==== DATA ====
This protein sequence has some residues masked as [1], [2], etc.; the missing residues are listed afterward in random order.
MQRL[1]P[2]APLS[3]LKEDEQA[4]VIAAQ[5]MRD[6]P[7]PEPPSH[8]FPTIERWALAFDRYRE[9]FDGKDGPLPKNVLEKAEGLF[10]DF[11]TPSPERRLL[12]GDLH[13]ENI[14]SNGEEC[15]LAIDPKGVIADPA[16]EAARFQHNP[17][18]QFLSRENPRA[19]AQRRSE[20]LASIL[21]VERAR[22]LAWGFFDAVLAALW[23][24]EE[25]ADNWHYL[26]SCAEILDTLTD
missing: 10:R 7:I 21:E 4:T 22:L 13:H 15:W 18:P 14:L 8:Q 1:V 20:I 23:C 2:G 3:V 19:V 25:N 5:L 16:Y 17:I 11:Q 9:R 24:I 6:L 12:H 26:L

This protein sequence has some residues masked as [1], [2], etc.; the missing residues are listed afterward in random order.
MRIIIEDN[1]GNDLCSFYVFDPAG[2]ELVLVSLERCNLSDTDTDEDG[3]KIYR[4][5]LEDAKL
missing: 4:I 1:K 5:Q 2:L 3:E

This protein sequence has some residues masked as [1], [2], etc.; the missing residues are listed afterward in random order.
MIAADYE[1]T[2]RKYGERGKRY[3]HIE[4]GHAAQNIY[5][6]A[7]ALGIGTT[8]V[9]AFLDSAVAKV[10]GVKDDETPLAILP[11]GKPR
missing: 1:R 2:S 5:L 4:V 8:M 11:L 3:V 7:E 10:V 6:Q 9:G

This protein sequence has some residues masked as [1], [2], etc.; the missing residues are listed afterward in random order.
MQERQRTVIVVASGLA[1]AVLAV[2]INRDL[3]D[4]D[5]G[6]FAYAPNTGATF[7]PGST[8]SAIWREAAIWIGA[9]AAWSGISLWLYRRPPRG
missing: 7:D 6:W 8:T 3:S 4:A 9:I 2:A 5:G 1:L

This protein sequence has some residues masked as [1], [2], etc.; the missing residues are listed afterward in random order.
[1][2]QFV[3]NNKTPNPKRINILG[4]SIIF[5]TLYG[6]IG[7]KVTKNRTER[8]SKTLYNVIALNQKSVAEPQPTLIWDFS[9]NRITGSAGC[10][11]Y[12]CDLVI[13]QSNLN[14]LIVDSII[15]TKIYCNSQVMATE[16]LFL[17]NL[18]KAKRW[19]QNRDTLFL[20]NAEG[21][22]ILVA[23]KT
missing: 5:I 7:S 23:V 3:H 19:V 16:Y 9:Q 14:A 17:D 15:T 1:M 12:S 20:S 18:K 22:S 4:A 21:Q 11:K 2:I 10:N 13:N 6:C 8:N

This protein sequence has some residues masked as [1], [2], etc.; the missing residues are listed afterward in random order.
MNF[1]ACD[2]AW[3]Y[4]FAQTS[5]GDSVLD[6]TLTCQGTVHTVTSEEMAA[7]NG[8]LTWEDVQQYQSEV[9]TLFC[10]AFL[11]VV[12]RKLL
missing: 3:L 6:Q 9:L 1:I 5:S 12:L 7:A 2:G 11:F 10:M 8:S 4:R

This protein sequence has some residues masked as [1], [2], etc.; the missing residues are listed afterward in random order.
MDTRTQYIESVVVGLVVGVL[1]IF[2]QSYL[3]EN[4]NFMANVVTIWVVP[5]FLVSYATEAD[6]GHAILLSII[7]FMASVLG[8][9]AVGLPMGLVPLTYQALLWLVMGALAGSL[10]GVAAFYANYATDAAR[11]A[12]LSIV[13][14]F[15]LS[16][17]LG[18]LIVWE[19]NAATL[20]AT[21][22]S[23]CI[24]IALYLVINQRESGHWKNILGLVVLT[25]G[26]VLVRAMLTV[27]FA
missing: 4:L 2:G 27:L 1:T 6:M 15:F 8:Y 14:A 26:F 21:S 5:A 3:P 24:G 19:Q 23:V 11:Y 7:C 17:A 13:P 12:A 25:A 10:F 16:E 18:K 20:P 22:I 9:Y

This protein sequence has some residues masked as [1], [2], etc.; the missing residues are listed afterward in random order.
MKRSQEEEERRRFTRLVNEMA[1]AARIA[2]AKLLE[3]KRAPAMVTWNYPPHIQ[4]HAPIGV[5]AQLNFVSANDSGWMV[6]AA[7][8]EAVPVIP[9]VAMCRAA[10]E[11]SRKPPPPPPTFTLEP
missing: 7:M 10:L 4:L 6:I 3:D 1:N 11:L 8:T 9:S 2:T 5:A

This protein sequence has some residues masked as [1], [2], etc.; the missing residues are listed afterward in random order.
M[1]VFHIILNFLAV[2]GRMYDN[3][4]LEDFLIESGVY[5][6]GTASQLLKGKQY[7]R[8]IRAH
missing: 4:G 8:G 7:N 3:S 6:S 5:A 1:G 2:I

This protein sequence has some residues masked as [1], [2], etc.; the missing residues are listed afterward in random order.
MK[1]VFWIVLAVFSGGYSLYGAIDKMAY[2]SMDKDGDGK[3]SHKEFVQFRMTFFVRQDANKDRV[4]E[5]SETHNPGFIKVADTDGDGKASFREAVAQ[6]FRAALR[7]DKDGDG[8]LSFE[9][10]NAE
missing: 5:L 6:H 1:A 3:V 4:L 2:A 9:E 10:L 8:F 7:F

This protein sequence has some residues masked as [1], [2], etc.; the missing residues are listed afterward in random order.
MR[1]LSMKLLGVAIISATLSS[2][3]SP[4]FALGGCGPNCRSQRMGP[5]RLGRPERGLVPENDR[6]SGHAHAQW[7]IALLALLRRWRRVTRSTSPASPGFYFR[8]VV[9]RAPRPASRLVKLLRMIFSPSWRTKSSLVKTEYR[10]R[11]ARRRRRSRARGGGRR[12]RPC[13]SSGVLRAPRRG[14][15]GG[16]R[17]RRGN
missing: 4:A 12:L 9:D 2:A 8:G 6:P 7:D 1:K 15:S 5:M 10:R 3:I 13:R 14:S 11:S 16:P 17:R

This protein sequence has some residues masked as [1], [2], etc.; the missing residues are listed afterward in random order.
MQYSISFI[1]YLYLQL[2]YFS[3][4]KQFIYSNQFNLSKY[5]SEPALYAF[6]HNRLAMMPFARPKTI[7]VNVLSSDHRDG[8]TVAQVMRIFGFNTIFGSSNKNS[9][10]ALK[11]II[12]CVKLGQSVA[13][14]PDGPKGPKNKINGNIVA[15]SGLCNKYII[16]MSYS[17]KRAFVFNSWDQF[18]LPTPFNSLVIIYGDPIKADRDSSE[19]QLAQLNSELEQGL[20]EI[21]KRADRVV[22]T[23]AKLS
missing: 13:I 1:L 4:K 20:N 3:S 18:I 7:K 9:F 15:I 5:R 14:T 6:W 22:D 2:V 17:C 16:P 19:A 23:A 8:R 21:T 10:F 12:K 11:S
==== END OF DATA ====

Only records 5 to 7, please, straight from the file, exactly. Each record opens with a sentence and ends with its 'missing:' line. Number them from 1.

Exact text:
This protein sequence has some residues masked as [1], [2], etc.; the missing residues are listed afterward in random order.
[1][2]QFV[3]NNKTPNPKRINILG[4]SIIF[5]TLYG[6]IG[7]KVTKNRTER[8]SKTLYNVIALNQKSVAEPQPTLIWDFS[9]NRITGSAGC[10][11]Y[12]CDLVI[13]QSNLN[14]LIVDSII[15]TKIYCNSQVMATE[16]LFL[17]NL[18]KAKRW[19]QNRDTLFL[20]NAEG[21][22]ILVA[23]KT
missing: 5:I 7:S 23:V 3:H 19:V 16:Y 9:Q 14:A 17:D 15:T 1:M 12:S 20:S 18:K 22:S 4:A 21:Q 11:K 2:I 10:N 13:N 6:C 8:N

This protein sequence has some residues masked as [1], [2], etc.; the missing residues are listed afterward in random order.
MNF[1]ACD[2]AW[3]Y[4]FAQTS[5]GDSVLD[6]TLTCQGTVHTVTSEEMAA[7]NG[8]LTWEDVQQYQSEV[9]TLFC[10]AFL[11]VV[12]RKLL
missing: 3:L 6:Q 9:L 1:I 5:S 12:L 7:A 2:G 11:F 10:M 8:S 4:R

This protein sequence has some residues masked as [1], [2], etc.; the missing residues are listed afterward in random order.
MDTRTQYIESVVVGLVVGVL[1]IF[2]QSYL[3]EN[4]NFMANVVTIWVVP[5]FLVSYATEAD[6]GHAILLSII[7]FMASVLG[8][9]AVGLPMGLVPLTYQALLWLVMGALAGSL[10]GVAAFYANYATDAAR[11]A[12]LSIV[13][14]F[15]LS[16][17]LG[18]LIVWE[19]NAATL[20]AT[21][22]S[23]CI[24]IALYLVINQRESGHWKNILGLVVLT[25]G[26]VLVRAMLTV[27]FA
missing: 4:L 2:G 27:L 1:T 6:M 15:F 8:Y 14:A 26:F 21:S 5:A 3:P 24:G 19:Q 23:V 11:Y 7:C 17:A 13:P 12:A 25:A 10:F 16:E 18:K 20:P 22:I 9:Y